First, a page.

New Catholic Dictionary – Saint Catherine of Siena

detail of the oil on canvas painting 'Saint Catherine of Siena', 17th century by Baldassare Franceschini; Dulwich Picture Gallery, Dulwich, London, England; swiped from Wikimedia CommonsArticle

Virgin, born Siena, Italy, 1347; died Rome, Italy, 1380. From her earliest childhood she began to see visions and practise extreme austerities; at 16 she joined the Dominican Tertiaries; and in 1366 she underwent the mystical experience known as the “spiritual espousals.” She then began her labor of caring for the sick, coming into close contact with those suffering from revolting diseases. She became the adviser of the rulers of Church and State, effected the pope’s return from Avignon, 1376, and brought about a reconciliation between Florence and the Holy See, 1378. During the Great Schism she favored Urban VI, and worked untiringly for the reform of the Church. Patroness of fire prevention. Emblems: a ring, cross, the stigmata, lily. Canonized, 1461. Feast, Roman Calendar, 30 April.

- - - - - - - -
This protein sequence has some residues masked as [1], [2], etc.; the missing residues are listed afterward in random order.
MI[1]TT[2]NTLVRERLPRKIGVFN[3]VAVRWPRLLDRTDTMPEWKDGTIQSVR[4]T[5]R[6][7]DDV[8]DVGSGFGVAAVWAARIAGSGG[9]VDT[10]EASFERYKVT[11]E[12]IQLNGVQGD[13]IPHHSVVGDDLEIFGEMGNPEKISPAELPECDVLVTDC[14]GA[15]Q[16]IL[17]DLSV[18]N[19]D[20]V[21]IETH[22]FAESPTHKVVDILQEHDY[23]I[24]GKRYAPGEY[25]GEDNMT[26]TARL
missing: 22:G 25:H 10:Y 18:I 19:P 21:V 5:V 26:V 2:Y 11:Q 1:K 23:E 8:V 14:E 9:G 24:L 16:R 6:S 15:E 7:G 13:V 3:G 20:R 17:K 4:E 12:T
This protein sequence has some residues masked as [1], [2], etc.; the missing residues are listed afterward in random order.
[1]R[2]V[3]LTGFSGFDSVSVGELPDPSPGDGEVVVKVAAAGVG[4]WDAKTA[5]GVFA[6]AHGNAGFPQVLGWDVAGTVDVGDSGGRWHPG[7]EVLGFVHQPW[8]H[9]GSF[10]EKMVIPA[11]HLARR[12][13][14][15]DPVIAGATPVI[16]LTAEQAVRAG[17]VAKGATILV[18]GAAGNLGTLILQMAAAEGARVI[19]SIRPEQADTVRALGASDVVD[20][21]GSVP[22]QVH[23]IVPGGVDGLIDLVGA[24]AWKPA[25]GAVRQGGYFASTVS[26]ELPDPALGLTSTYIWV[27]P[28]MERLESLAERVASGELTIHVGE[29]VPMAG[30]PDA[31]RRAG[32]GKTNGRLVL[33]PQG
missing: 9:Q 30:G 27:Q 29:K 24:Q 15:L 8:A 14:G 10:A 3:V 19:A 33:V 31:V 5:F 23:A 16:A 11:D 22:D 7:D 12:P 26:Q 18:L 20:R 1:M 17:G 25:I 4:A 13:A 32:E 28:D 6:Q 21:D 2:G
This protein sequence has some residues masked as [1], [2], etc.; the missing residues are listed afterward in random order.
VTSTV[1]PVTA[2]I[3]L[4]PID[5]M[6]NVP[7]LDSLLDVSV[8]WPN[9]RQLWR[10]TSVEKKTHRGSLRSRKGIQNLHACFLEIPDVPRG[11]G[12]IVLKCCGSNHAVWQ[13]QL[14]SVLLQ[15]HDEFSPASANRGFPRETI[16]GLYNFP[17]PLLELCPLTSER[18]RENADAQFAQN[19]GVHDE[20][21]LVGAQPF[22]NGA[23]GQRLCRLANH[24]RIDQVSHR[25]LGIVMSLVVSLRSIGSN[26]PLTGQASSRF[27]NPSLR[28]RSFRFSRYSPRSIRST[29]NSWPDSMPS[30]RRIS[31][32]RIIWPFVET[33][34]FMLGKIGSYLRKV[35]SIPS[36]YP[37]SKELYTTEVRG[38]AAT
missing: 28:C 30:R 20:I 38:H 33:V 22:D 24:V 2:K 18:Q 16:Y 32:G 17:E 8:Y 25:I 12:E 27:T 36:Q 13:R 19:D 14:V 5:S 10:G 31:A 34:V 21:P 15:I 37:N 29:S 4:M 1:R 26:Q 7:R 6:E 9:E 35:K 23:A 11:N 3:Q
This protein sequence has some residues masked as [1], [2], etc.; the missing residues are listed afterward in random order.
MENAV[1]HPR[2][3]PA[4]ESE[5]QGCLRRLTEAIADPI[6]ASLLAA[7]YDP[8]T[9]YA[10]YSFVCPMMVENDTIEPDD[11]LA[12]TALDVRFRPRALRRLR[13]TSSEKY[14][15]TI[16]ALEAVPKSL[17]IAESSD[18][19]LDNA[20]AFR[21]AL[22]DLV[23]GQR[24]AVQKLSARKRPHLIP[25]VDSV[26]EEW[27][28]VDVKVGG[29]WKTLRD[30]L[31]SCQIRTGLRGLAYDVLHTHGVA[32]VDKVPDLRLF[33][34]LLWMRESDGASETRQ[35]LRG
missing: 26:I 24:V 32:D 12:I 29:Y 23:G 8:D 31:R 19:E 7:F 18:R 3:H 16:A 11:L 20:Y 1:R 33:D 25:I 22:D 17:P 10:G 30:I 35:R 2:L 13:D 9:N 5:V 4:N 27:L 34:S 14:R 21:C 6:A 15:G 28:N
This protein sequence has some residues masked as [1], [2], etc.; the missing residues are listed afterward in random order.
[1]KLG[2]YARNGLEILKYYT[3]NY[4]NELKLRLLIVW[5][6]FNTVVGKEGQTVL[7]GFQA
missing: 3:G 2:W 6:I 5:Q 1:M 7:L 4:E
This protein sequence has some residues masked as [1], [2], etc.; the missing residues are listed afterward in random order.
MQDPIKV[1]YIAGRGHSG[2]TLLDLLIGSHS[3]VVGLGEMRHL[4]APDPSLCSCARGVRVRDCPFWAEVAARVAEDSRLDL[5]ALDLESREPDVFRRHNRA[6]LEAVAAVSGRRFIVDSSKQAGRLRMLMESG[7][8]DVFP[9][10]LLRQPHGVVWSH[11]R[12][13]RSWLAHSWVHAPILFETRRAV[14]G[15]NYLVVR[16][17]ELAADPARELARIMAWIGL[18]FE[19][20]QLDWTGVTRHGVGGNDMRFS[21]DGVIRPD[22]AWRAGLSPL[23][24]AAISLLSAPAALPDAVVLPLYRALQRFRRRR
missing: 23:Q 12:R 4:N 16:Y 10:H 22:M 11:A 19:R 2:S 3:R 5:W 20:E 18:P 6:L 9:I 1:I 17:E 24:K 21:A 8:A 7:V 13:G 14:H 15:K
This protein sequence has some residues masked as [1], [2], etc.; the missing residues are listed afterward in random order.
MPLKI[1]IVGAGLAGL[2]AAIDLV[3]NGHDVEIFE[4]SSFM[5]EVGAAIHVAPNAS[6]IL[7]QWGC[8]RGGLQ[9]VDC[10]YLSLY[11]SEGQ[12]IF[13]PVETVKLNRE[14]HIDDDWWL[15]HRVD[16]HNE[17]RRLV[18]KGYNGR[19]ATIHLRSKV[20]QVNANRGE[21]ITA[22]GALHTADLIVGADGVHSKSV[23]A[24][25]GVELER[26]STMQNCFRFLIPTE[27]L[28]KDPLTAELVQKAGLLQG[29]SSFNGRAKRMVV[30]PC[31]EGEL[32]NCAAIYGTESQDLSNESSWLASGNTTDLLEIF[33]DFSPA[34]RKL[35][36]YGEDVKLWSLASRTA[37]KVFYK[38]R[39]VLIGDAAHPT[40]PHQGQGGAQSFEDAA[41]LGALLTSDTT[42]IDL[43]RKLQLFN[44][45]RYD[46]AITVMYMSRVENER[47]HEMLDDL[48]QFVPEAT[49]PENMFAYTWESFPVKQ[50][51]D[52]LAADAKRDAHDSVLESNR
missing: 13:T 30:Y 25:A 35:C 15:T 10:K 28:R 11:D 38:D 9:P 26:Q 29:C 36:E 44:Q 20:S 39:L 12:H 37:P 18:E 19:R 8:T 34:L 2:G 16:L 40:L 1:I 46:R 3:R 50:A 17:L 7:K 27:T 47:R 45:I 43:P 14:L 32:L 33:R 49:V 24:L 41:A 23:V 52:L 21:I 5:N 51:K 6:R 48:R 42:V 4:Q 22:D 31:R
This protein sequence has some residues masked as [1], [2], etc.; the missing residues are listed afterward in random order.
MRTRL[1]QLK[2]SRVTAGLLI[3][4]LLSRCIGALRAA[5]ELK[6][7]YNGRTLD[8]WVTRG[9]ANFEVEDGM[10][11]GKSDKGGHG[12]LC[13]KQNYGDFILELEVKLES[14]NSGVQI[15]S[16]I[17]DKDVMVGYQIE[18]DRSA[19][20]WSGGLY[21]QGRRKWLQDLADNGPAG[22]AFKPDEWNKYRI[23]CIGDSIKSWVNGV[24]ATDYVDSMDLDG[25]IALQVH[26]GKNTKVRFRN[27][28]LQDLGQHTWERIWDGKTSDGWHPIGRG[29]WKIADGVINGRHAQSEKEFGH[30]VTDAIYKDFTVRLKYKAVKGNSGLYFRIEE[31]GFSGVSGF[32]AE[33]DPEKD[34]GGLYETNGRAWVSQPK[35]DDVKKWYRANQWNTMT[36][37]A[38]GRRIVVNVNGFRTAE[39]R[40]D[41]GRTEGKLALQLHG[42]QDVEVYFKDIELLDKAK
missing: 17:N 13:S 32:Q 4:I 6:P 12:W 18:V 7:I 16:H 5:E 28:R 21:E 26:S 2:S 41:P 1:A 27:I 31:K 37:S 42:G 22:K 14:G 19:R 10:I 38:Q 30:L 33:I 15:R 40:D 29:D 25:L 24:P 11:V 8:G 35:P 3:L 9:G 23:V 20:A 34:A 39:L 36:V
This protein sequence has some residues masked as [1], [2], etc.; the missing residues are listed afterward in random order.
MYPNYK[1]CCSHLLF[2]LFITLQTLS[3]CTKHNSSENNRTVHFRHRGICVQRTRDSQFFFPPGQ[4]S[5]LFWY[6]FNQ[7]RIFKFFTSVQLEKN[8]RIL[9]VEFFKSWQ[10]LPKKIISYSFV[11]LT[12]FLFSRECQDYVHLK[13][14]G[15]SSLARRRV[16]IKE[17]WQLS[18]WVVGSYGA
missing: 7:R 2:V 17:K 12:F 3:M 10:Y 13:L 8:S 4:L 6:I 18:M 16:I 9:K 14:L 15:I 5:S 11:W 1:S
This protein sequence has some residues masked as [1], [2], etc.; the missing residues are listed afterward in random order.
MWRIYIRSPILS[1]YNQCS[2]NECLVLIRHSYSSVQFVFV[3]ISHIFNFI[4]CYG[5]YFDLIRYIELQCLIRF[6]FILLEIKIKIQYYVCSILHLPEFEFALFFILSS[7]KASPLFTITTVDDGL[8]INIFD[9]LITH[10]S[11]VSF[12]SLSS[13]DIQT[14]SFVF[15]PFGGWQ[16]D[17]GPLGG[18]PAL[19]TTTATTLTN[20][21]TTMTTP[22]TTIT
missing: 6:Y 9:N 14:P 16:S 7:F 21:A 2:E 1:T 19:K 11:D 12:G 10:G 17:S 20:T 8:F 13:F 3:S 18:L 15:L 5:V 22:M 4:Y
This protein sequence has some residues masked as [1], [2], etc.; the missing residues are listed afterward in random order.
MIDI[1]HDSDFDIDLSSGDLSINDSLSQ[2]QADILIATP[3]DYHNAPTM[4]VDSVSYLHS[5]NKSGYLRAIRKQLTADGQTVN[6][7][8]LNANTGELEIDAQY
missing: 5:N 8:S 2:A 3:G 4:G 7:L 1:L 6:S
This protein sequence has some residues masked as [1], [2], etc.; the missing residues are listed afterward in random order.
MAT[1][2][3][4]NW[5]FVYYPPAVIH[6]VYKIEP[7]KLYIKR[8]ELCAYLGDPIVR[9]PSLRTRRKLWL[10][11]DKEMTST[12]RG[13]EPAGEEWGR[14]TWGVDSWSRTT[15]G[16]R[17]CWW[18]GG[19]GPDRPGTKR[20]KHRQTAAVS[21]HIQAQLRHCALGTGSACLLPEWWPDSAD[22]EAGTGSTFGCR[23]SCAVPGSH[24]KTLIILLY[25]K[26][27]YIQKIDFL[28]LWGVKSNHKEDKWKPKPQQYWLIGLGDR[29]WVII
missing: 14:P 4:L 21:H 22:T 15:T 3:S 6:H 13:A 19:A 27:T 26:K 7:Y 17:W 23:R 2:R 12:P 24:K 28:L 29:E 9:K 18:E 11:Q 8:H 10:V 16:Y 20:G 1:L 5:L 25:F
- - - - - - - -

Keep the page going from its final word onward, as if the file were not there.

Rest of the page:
MLA Citation

  • “Saint Catherine of Siena”. New Catholic Dictionary. CatholicSaints.Info. 15 September 2012. Web. 13 December 2019. <>